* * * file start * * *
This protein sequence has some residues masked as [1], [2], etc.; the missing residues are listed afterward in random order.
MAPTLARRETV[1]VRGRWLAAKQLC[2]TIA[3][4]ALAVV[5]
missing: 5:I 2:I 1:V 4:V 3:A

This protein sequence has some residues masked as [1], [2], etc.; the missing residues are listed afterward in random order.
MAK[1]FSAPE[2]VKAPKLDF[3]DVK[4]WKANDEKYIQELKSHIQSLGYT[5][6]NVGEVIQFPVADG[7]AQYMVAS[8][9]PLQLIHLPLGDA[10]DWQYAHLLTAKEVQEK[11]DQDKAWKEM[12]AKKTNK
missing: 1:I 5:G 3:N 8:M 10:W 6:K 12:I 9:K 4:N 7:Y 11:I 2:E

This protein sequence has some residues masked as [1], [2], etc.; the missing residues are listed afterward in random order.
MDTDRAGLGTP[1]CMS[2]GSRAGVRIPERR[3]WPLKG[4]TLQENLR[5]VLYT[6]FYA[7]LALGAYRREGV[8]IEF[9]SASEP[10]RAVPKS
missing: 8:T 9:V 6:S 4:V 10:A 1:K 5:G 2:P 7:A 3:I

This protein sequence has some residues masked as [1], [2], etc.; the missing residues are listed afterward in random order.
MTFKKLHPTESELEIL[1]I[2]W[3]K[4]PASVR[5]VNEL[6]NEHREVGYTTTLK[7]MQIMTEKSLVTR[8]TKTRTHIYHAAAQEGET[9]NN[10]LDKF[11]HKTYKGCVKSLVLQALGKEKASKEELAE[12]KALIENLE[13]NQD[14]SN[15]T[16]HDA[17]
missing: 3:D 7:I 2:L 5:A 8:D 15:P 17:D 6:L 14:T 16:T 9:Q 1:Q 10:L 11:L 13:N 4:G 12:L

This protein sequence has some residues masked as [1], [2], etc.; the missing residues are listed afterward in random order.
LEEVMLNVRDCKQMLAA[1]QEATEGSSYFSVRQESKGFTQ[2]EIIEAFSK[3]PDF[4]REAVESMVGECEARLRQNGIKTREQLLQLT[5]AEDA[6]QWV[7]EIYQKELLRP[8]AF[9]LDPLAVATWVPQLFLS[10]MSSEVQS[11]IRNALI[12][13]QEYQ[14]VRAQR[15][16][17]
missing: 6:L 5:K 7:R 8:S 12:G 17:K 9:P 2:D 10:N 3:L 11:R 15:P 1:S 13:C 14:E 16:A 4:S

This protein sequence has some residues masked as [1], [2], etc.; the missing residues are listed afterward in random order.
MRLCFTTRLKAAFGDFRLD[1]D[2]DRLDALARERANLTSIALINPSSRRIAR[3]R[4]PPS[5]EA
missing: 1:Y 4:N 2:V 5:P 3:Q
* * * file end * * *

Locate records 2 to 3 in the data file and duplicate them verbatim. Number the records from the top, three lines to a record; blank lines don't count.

This protein sequence has some residues masked as [1], [2], etc.; the missing residues are listed afterward in random order.
MAK[1]FSAPE[2]VKAPKLDF[3]DVK[4]WKANDEKYIQELKSHIQSLGYT[5][6]NVGEVIQFPVADG[7]AQYMVAS[8][9]PLQLIHLPLGDA[10]DWQYAHLLTAKEVQEK[11]DQDKAWKEM[12]AKKTNK
missing: 1:I 5:G 3:N 8:M 10:W 6:K 12:I 9:K 4:N 7:Y 11:I 2:E

This protein sequence has some residues masked as [1], [2], etc.; the missing residues are listed afterward in random order.
MDTDRAGLGTP[1]CMS[2]GSRAGVRIPERR[3]WPLKG[4]TLQENLR[5]VLYT[6]FYA[7]LALGAYRREGV[8]IEF[9]SASEP[10]RAVPKS
missing: 8:T 9:V 6:S 4:V 10:A 1:K 5:G 2:P 7:A 3:I